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Impacts of human visitors on Australian sea lions (Neophoca cinerea) at Carnac Island, Western Australia: implications for tourism management

Orsini, J-P., Shaughnessy, P.D. and Newsome, D. (2006) Impacts of human visitors on Australian sea lions (Neophoca cinerea) at Carnac Island, Western Australia: implications for tourism management. Tourism in Marine Environments, 3 (2). pp. 101-115.

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This study investigates the effects of human visitation on Australian sea lions (Neophoca cinerea) hauled out at Carnac Island Nature Reserve, near Perth, Western Australia. Male sea lions haul out on Carnac Island's main beach year round, and this is also where recreational boaters and tourists land when visiting from the mainland, thus coming into close contact with the sea lions. There was no significant difference in the rate of return of sea lions to the beach between low-moderate and high human visitation seasons. However, there was a specific profile of sea lion response to human approaches; the level of sea lions' vigilance was mainly a function of age (higher in juveniles than in adults) and time of the day (higher in the early part of the day). Remarkably, vigilance levels did not change with the distance of approach of humans to sea lions nor with the number of humans involved. With regard to spatial competition between sea lions and people on the beach, the section of beach where most people landed was the least often used by sea lions. This last result, however, was inconclusive, as habitat preference could have been involved in where sea lions chose to haul out. Finally, repeated incidental observations were made of direct interference of sea lions by humans, including approaches at very close range of less than 2.5 m, and throwing water and sand at sea lions. Suggested visitor management actions to reduce potential impacts of human presence on sea lions included: limiting the overall numbers of visitors to Carnac Island's main beach at peak visitation times, implementing a visitor interpretation and education program, and establishing a stronger ranger presence at the site.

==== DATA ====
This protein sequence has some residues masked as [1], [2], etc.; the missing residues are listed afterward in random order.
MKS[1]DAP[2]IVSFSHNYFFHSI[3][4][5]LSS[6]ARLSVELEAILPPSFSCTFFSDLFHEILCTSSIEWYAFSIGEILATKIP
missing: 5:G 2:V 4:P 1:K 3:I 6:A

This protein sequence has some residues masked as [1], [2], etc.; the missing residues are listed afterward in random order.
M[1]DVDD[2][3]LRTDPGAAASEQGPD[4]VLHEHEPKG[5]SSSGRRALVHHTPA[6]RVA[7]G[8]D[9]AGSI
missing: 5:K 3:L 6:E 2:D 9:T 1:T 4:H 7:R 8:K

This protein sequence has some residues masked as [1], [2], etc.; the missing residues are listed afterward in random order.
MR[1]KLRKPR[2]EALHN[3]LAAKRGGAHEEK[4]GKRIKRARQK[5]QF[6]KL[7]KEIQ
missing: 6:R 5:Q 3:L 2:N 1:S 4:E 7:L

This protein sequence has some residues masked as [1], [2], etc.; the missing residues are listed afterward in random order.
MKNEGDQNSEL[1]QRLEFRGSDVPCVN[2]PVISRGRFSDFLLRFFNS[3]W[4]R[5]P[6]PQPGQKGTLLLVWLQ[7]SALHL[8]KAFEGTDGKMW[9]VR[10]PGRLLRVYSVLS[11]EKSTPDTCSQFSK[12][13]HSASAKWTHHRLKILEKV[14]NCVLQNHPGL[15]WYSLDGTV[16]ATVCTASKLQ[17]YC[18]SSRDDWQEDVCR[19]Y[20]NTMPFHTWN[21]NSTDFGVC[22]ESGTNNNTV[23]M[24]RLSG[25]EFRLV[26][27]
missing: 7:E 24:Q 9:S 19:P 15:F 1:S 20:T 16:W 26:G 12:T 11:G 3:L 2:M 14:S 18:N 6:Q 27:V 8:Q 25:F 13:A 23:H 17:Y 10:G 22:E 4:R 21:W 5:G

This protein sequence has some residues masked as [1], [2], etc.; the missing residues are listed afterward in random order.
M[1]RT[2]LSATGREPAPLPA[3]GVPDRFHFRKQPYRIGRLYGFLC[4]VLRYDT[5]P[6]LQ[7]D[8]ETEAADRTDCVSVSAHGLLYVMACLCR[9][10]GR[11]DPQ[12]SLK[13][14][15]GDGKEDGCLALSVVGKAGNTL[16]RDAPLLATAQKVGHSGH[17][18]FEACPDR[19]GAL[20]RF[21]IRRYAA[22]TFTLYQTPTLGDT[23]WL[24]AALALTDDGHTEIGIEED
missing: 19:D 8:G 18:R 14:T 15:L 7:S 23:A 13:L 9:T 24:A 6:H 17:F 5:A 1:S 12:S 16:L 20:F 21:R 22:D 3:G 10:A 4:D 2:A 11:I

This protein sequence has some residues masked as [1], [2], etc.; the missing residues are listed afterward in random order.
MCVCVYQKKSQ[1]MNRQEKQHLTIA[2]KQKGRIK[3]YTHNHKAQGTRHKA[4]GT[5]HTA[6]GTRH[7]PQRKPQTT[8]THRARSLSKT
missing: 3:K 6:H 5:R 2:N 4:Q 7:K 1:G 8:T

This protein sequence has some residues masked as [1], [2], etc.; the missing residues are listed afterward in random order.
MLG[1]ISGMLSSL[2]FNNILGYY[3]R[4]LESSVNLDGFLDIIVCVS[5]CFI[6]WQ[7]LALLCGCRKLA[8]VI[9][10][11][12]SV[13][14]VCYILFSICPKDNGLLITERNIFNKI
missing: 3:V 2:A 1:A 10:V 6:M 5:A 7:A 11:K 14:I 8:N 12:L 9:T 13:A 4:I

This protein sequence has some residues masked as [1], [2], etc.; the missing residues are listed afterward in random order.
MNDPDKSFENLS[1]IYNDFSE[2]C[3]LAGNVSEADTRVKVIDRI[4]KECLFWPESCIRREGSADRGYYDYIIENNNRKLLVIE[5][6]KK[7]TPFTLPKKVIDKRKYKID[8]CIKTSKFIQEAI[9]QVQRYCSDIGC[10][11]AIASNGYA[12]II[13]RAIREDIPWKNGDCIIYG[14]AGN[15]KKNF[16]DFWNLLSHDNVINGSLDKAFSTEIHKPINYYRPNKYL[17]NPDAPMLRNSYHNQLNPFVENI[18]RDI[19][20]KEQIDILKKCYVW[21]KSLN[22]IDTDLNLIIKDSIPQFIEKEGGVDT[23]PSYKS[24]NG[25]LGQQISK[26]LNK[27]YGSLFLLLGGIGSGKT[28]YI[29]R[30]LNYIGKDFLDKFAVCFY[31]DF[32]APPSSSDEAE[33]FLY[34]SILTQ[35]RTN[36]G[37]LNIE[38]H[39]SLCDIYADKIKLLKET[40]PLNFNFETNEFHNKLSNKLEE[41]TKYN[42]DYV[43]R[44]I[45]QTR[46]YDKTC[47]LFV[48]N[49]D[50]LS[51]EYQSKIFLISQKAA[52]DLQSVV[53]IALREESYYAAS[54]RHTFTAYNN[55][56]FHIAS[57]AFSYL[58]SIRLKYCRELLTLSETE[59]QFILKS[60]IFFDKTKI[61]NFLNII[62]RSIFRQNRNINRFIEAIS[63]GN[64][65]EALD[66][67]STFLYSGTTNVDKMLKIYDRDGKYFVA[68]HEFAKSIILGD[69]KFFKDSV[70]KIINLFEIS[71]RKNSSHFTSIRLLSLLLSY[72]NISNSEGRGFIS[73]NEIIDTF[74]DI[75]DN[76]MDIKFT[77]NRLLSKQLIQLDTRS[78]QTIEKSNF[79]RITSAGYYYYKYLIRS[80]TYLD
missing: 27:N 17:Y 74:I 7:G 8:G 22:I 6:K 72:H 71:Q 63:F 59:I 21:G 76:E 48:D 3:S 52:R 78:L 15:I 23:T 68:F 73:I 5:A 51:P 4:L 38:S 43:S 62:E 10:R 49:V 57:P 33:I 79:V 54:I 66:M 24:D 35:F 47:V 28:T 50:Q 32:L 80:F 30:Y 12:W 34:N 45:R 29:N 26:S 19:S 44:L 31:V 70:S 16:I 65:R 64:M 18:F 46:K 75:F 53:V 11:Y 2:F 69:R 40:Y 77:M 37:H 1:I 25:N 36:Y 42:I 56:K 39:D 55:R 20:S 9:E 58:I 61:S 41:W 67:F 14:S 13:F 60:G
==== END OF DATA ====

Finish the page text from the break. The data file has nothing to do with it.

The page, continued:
Item Type: Journal Article
Murdoch Affiliation: School of Environmental Science
Publisher: Cognizant Communication Corp
Copyright: © 2006 Cognizant Comm. Corp
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